The taxi driver then went for a bridge over the huge Ayeyarwady River. This is the central spine of Myanmar, and has been for centuries. All major kingdoms, or dynasties, have evolved around the river and produced the capitals of Inwa, Amarapura, Mandalay and also Bagan which would be my next destination after Mandalay. The river flows the length of Myanmar and gives life to all kinds of farming activities along the very wide valley surrounding it. The river is navigable for most of its length, offering opportunities to sail up- and downstream from the Andaman Sea, i.e the northern end of the Indian Ocean.
On the other side of the river is Sagaing. There are several hilltops around these parts, almost all with temples on top. I was let off at the bottom of the largest hill and was directed to take the steps up to Soon U Ponya Shin Paya. It took its time. It was wet, damp and quite a climb. On the other hand there were steps all the way, a few more or less standing stupas on the sides and even a monastery halfway up. The steps were covered by a corrugated iron roof.
The temple on top was interesting, but the view was much more fascinating. I walked down the same way, alone, observing that other tourists had been driven to the top.
Large and small temples and stupas in Sagaing
Coming up next was another former capital of Burma.
What seemed to be the standard way of getting to Inwa or Ava (and by far the most fascinating) was to take a boat from a jetty (mud bank landing place) south of Amarapura for a few minutes across the river. This happened to be my only “voyage” on the Ayeyarwady. I had been dreaming of taking a boat downstream to Bagan but the sailing schedule was not favourable for me.
Anyway, visiting Inwa is a smooth affair – everything has been neatly laid out for foreign visitors. On the Inwa bank the horse-carts awaits you, ready to pick you up and move you around on a network of dirt roads and even some paved roads. I lunched here before boarding a cart for the next couple of hours.
View of one of the paved roads in Inwa
The old royal palace had been sacked and destroyed, and nothing remained apart from a watchtower seeming to fall down any day soon. Elsewhere the tourist route led to a series of temples, some quaint and stripped like the one pictured below, others with gilded roofs.
Inwa is a “has-been” capital. This is from the Yadana Hsimi Paya.
Inwa’s religious buildings was an aperitif of what I would see a few days later in Bagan, on a much larger scale. I did like Inwa, and moving oneself on a horse-cart was a relaxing way of getting around. On the return boat I was joined by two Western girls and a Burmese guide with bicycles. It is obviously possible to walk around in Inwa too, it’s not very big, if you have a decent map and plenty of time. The area, with an agrarian landscape and a few hamlets for the permanent residents, was pleasant and well worth a visit. Just make sure you find the Bagaya Monastery, the best place of them all.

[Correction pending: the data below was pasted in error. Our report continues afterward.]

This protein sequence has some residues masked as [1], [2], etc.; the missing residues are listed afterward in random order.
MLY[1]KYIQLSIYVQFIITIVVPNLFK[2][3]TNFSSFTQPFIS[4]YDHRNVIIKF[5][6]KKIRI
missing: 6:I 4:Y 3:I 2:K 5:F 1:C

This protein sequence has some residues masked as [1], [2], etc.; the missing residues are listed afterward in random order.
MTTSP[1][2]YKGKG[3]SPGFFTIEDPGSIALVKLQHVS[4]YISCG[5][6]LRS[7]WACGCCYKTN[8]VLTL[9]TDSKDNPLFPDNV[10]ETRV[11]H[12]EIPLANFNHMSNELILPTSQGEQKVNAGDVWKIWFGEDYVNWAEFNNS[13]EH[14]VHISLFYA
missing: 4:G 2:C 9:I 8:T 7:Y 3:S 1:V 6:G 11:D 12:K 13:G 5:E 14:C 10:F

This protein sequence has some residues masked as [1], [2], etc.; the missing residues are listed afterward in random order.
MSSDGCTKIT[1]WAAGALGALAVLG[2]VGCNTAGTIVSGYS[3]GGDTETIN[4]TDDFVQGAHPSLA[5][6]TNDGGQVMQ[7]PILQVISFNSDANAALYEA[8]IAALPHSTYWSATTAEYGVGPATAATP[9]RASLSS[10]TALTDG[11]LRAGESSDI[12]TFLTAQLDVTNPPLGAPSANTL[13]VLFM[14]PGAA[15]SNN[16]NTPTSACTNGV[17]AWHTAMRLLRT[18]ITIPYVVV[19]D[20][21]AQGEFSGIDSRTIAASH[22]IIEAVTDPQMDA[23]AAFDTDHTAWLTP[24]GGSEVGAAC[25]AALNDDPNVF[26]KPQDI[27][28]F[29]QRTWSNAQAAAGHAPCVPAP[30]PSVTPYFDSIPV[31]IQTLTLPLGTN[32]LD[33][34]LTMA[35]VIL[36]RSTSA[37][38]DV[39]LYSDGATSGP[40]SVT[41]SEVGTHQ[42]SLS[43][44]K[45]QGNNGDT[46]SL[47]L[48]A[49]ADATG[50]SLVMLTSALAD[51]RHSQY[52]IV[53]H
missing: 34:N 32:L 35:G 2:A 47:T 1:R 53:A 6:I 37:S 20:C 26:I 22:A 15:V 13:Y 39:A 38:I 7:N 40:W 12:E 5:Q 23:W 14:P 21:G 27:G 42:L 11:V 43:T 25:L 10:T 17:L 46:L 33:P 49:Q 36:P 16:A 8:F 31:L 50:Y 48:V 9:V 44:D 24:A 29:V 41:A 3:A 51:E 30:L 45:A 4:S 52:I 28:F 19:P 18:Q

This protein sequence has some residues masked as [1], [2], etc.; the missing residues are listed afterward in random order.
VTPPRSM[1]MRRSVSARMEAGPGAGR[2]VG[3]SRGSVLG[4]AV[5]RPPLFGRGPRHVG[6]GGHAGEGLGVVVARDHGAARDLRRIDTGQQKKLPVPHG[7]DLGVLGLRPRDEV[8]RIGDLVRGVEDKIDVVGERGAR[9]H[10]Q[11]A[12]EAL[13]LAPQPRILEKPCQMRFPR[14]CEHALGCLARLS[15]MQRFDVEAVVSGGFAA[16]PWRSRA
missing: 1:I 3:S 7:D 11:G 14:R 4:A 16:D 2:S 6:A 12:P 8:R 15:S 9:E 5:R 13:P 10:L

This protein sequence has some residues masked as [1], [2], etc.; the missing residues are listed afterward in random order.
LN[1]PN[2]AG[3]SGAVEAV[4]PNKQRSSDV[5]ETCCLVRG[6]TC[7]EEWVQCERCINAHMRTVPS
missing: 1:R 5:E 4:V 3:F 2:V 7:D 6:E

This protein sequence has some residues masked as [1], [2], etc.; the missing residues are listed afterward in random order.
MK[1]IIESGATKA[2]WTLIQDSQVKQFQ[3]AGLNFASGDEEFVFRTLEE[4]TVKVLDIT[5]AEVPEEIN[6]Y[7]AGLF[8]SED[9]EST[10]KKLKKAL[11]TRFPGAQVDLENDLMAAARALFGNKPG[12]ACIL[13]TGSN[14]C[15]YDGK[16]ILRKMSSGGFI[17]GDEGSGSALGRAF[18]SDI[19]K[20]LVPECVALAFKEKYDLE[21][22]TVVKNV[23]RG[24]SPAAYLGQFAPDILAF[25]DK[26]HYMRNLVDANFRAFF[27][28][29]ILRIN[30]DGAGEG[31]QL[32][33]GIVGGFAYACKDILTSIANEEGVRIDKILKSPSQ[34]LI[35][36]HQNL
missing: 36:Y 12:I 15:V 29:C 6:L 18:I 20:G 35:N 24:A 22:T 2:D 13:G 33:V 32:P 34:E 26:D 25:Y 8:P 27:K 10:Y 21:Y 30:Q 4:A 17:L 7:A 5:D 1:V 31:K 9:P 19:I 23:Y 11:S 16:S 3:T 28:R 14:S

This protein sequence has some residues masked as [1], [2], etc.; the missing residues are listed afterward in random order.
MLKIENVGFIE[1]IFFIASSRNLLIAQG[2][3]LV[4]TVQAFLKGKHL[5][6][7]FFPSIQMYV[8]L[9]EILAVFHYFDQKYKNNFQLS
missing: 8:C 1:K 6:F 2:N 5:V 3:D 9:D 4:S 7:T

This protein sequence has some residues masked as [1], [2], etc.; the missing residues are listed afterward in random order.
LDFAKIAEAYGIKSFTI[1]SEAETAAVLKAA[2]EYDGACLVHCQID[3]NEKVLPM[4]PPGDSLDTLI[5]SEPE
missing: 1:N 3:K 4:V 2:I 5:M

I had on the other hand one more place to visit before calling it a day.
If you have ever seen a sunset picture of an old, quirky bridge with a group of monks on it, you will remember it (click here if not). That is the postcard view of the U Bein teak bridge. I found no sunset, this was after all in the rainy season, but I found an extremely fascinating bridge. It is made of very old teak (1850) and is 1.2 km long. This makes it the longest and oldest teak wood bridge in the world.
The bridge was built with timber from the destroyed royal palace in Inwa. The horizontal boards to walk on have been changed over the years providing a reasonably safe passage. Teak is a hardwood built to last, but perhaps a majority of the pillars are in heavy decay, and I would suppose something will have to be done over the next years.
Yes, there are monks crossing the U Bein Bridge
The tourists have found this to be a must-see place in Myanmar, but when I was there the vast majority were locals crossing from one side of the lake to the other. The bridge has several functions for locals even apart from providing a means of moving across. There were a number of men sitting there with fishing rods, or standing to their neck in the shallow water with their rods; there were young couples on a romantic stroll, or groups of young boys and girls giggling at each other; there were senior citizens out for a walk with their grandchildren.
I had an idea of limiting myself to a little walk on the bridge, but ended up walking the full length of it and return the same way. I was not disappointed: This is a great thing to do if you are in or near Mandalay around sunset.
It had been raining quite a lot this morning but the day was reasonably dry. In the evening I went out into the Mandalay night looking for an ATM and a place to dine. That was not at all easy. I found an ATM after a while and even a restaurant after having waded almost knee-deep in the streets around my hotel. There was not much to discover in the area I was staying in, not far from the railway station and Mandalay Palace.
This article is part of a series from Myanmar, describing my travels in August 2013. My visit is presented in ten chapters, a planning document and an article with some final impressions from a country which is included on just about everyone’s bucket list. Read all chapters:
(1) Introduction (plan)
(2) The Amazing Shwedagon Pagoda
(3) Central Yangon
(4) The Night Train to Mandalay
(5) The Train Across the Gokteik Viaduct
(6) The Train from Kalaw to Shwenyaung
(7) Amarapura, Sagaing Hill, Inwa and U Bein
(9) The Temples of Bagan
(10) What else to see in Bagan
(11) Inle Lake
Here are more pictures from this day around Mandalay: